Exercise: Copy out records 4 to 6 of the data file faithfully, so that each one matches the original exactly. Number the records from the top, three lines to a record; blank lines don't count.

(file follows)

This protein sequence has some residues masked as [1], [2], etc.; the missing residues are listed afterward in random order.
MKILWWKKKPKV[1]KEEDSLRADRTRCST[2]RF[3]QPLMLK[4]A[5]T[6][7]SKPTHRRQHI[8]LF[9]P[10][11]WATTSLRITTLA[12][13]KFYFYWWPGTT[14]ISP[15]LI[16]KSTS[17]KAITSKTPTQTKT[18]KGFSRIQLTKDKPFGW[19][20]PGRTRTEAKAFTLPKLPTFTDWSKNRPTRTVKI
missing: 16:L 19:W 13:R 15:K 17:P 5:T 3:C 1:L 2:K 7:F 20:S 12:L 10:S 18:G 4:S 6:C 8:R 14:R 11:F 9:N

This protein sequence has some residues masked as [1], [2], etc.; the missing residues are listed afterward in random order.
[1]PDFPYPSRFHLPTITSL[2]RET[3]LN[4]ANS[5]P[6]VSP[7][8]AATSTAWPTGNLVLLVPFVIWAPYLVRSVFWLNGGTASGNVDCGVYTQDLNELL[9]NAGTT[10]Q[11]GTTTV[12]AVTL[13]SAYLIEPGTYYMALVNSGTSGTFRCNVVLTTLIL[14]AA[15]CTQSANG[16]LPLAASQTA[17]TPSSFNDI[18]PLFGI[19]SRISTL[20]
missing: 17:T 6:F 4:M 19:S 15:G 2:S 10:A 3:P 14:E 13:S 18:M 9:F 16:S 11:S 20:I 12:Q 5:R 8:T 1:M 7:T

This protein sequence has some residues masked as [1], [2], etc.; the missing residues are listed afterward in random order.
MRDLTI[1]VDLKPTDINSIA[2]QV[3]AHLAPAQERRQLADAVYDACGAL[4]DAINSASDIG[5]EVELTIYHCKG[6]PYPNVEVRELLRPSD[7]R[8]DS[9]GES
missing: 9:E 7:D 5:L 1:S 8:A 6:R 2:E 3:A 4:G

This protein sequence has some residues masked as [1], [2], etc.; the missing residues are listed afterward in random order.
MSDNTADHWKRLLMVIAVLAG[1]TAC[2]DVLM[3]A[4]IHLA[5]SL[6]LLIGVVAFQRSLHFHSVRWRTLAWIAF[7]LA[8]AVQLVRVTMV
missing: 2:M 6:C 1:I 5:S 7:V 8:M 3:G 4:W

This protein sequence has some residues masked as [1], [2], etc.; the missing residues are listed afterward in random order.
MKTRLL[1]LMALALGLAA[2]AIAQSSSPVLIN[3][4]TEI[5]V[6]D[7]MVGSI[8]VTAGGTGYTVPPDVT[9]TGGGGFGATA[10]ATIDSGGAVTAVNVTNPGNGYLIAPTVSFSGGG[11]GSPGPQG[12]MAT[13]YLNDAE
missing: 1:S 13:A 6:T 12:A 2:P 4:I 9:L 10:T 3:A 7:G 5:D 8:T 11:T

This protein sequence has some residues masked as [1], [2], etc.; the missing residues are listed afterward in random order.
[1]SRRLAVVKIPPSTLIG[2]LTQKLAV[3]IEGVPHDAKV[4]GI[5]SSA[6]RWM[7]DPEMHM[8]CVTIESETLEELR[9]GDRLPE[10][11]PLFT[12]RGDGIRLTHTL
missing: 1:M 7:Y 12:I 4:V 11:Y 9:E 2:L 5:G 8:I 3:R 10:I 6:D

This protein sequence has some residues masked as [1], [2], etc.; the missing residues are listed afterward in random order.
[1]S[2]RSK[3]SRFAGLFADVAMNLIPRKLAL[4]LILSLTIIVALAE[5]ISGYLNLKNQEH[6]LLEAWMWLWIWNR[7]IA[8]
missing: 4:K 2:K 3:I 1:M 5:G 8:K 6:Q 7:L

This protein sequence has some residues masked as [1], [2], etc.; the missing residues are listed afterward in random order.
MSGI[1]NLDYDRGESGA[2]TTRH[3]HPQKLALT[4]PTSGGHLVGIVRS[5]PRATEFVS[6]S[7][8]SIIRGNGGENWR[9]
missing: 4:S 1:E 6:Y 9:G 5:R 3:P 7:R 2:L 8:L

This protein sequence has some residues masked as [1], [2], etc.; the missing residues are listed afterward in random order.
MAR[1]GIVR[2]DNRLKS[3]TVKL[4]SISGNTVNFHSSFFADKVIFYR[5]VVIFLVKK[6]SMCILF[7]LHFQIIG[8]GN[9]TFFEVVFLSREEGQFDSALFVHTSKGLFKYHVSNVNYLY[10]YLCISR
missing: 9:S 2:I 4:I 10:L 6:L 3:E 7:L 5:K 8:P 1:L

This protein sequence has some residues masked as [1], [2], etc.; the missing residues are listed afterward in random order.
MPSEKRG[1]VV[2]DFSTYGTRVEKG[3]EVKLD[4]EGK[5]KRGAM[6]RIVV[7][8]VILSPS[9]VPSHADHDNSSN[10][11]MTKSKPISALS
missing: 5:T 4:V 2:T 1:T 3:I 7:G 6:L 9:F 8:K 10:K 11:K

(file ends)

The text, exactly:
This protein sequence has some residues masked as [1], [2], etc.; the missing residues are listed afterward in random order.
MSDNTADHWKRLLMVIAVLAG[1]TAC[2]DVLM[3]A[4]IHLA[5]SL[6]LLIGVVAFQRSLHFHSVRWRTLAWIAF[7]LA[8]AVQLVRVTMV
missing: 2:M 6:C 1:I 5:S 7:V 8:M 3:G 4:W

This protein sequence has some residues masked as [1], [2], etc.; the missing residues are listed afterward in random order.
MKTRLL[1]LMALALGLAA[2]AIAQSSSPVLIN[3][4]TEI[5]V[6]D[7]MVGSI[8]VTAGGTGYTVPPDVT[9]TGGGGFGATA[10]ATIDSGGAVTAVNVTNPGNGYLIAPTVSFSGGG[11]GSPGPQG[12]MAT[13]YLNDAE
missing: 1:S 13:A 6:T 12:A 2:P 4:I 9:L 10:T 3:A 7:G 5:D 8:T 11:T

This protein sequence has some residues masked as [1], [2], etc.; the missing residues are listed afterward in random order.
[1]SRRLAVVKIPPSTLIG[2]LTQKLAV[3]IEGVPHDAKV[4]GI[5]SSA[6]RWM[7]DPEMHM[8]CVTIESETLEELR[9]GDRLPE[10][11]PLFT[12]RGDGIRLTHTL
missing: 1:M 7:Y 12:I 4:V 11:Y 9:E 2:L 5:G 8:I 3:R 10:I 6:D